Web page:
What is the state of the art of algorithmic trading?

Ask your investment, budget, and other money related questions here
Post Reply
Lucky C
Posts: 268
Joined: Sat Apr 16, 2016 6:09 am

What is the state of the art of algorithmic trading?

Post by Lucky C » Thu Sep 06, 2018 11:23 am

What resources are out there to learn a bit about what is currently implementing in the world of algorithmic trading? Obviously if there are some wildly successful algorithms out there, all the details will be kept secret, but I'm interested in learning more about the state of algos in general.

Are algos taking over trading or are they still unlikely to have a significant impact on the performance of regular human investors? I want to know if I am seriously competing with algos or if they're just a small percent of trades. This leads to the question of whether prices should continue to move (in the foreseeable future) as if they are still set by emotional humans (greedy or fearful)?

What has been implemented with a significant amount of assets under management? Just small-scale rules-based trading operations, or are there supercomputers implementing sophisticated AIs that are trading billions?

How much do we actually know about real-world use of algorithmic trading and how much are we in the dark?

Dream of Freedom
Posts: 218
Joined: Wed Aug 29, 2012 5:58 pm
Location: Nebraska, US

Re: What is the state of the art of algorithmic trading?

Post by Dream of Freedom » Thu Sep 06, 2018 12:03 pm

They are funneling money to build skynet and develop terminators.

jacob
Site Admin
Posts: 10442
Joined: Fri Jun 28, 2013 8:38 pm
Location: USA, Zone 5b, Koppen Dfa, Elev. 620ft, Walkscore 73
Contact:

Re: What is the state of the art of algorithmic trading?

Post by jacob » Thu Sep 06, 2018 12:06 pm

You're basically going to find nothing published in book form that's not older than 10-15 years. That's actually not that different from any other kind of research: What you see in the newest textbooks is what what you heard at conferences 30 years ago and what people published in journals 25 years ago. All this stuff is IP and subject to non-disclosures and non-competes. People go to prison for violating this stuff. The research/IP can be worth [many] millions.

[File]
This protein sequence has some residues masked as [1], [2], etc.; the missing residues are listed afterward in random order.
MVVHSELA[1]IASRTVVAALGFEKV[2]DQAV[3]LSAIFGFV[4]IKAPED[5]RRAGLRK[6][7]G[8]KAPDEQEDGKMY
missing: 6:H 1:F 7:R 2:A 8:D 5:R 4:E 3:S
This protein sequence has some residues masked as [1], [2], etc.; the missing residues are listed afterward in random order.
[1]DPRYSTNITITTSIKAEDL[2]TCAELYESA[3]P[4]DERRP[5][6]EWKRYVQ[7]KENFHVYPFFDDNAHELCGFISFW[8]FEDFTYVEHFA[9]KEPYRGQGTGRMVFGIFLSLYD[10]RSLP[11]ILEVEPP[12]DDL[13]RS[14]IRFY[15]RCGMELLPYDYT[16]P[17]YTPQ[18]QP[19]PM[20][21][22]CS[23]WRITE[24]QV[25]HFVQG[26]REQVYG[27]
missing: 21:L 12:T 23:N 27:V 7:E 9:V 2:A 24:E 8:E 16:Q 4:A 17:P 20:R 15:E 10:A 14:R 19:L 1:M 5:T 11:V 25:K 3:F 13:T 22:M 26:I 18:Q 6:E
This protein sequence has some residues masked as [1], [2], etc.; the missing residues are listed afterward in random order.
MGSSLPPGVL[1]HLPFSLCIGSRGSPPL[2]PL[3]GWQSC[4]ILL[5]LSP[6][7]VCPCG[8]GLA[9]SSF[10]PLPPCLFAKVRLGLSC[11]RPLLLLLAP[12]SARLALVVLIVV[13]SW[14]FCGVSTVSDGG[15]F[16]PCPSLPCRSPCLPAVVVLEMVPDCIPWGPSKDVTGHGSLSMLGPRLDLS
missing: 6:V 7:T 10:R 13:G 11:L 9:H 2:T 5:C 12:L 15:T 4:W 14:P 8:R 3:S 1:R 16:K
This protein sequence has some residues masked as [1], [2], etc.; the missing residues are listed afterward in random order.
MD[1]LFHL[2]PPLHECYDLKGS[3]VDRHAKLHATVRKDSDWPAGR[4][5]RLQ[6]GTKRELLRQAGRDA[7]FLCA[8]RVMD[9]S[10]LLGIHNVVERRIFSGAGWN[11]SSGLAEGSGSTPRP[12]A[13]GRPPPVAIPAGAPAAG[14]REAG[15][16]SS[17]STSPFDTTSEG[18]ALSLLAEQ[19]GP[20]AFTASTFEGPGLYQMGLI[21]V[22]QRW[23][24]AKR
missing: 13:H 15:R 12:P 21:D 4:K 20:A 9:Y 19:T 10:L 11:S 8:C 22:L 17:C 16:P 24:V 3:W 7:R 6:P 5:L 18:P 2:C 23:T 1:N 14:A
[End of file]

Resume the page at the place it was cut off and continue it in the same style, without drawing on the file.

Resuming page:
When I quit back in 2015, algos were responsible for more than 90% of all posted orders. That's a bit misleading though. Very many algos really do nothing much beyond providing liquidity. E.g. if you sell 100GE on NYSE, an algo might snap that up and then immediately (literally at the speed of light) turn around and sell it on AMEX for a 0.5 cent profit.

So here's how to think about it. Imagine a diagram that classifies agents in the market according to speed and size. A private investor would operate on a time scale of hours to years and a size of $500 to $50,000 tops. A professional clicker-trader (that's a human clicking on a mouse) would operate on a time scale of seconds to hours and a size of $50,000 to $5,000,000. A pension/mutual fund operates on a timescale of days to decades and is enormously large (block traders). A HFT algorithm operates on a timecale of 0.005s to minutes and sizes down to $50.

You can never tell who is taking the other side of the trade .. however odds are that if you're a scalping daytrader, you're competing with HFT algos. If you're a generic daytrader you're competing with clicker traders. And so on...

In terms of implementations, things were/are moving towards sophisticated order types. Most people are familiar with market orders and limit orders, but there are now more than 150 different order types that makes it possible to circumvent the 30 millisecond latency by putting part of the behavior directly on the matching engine (<- that's the server that figures out who trades with who) ... e.g. "fill or kill at midprice" or "sliding ourside".

When I quit the game back in 2015 headhunters were actively trying to recruit me for AI stuff. I suppose that's where things are heading. The reason is that the hardware/speed game is maxed out and "owned" by a few massive players which invest in microwave antennas and specialized chips. It's really similar to bitcoin that way ... you're not gonna mine anything with your personal laptop anymore. There's also no way that a human can be faster than humans already are and maintain concentration. Therefore the inefficiency is to try to make algos slightly smarter with AI, etc.